"We can't allow things that are inaccurate to stand." — The Word of Our Dan, February 19, 2008.

Tuesday, March 24, 2009

Green Day

An astute correspondent with an environmental bent recently observed, "isn't it strange how Charlene's department cranks out all the environmental assessment announcements on Friday afternoons?

While a cursory examination proved that this wasn't literally true — not all of the Department of Environment and Conservation's environmental assessment releases go out on Fridays — there was enough prima facie evidence of Taking Out the Trash that the crack labradore statistical bureau got on the case.

And the bureau found something quite interesting. After crunching the numbers on the weekday-of-release of nearly 700 Environmental Assessment Bulletins and releated announcements ("Minister releases trail from further assessment", etc.), some patterns seem to emerge.

Remember, that if there were no patterns at all to the timing of such announcements, then each weekday should have roughly 20% of the total. In fact, nothing could be further from the truth. (Well, not literally, many things are further from the truth, but it's such a fun phrase.)

The government of Brian Tobin (including the caretaker administration that followed after his re-departure for re-Ottawa in 2000) made 219 assessment-related press releases. There was a marked preference for Wednesdays. The announcements, on the whole, were biased away from the early part of the week, but not entirely to late in the week. Just speculating here, but it may have had to do with the press deadlines for the Robinson-Blackmore (at the time) weekly papers, which tended (and still tend) to have Wednesday or Thursday cutoffs.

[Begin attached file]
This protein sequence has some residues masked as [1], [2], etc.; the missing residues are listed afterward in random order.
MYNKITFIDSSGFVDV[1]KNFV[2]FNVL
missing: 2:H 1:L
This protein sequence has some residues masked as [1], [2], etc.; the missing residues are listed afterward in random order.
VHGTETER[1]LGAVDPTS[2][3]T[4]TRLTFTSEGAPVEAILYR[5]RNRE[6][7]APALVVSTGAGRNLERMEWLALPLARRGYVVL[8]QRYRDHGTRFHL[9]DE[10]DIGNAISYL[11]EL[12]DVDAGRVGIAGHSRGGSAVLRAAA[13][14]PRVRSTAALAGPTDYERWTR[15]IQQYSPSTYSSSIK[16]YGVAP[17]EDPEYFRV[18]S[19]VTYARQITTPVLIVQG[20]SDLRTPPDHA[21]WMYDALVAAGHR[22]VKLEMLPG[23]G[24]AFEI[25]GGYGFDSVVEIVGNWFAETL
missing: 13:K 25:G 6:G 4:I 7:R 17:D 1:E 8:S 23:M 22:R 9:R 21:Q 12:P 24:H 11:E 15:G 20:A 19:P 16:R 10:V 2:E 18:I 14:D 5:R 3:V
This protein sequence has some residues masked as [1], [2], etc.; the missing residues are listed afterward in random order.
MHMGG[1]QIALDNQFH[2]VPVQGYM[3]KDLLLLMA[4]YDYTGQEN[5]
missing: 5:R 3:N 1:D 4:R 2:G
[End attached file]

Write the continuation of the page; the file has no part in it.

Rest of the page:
Provincial Environmental Assessment press releases,
by administration and week day of release
(% of releases per week day)

Starting with the Grimes government, there is something of a tendency to stack them up on Fridays, although, on a whole, the Grimes years' 181 environmental assessment announcements are the most evenly distributed throughout the week, and, despite the evident Friday bias, most resembled what a random distribution would have yielded.

Danny Williams-Government inherited the Grimes administration's pro-Friday bias, raised it, and at the same time skewed the distribution quite markedly towards the latter part of the week — too late, in many cases, for the announcements to make the following week's local community papers. Half or more of its nearly 300 releases (to the end of 2008) came out on Thursday, when there is just one each of the popular open-line radio shows left to go for the week, or on Friday, by the end of which day the phone lines go silent until Sunday evening.

The statistics bureau shirks from the job of doing a control sample of all press releases, to see whether the same trends show up across the board. But statistical duty calls. Stay tuned.

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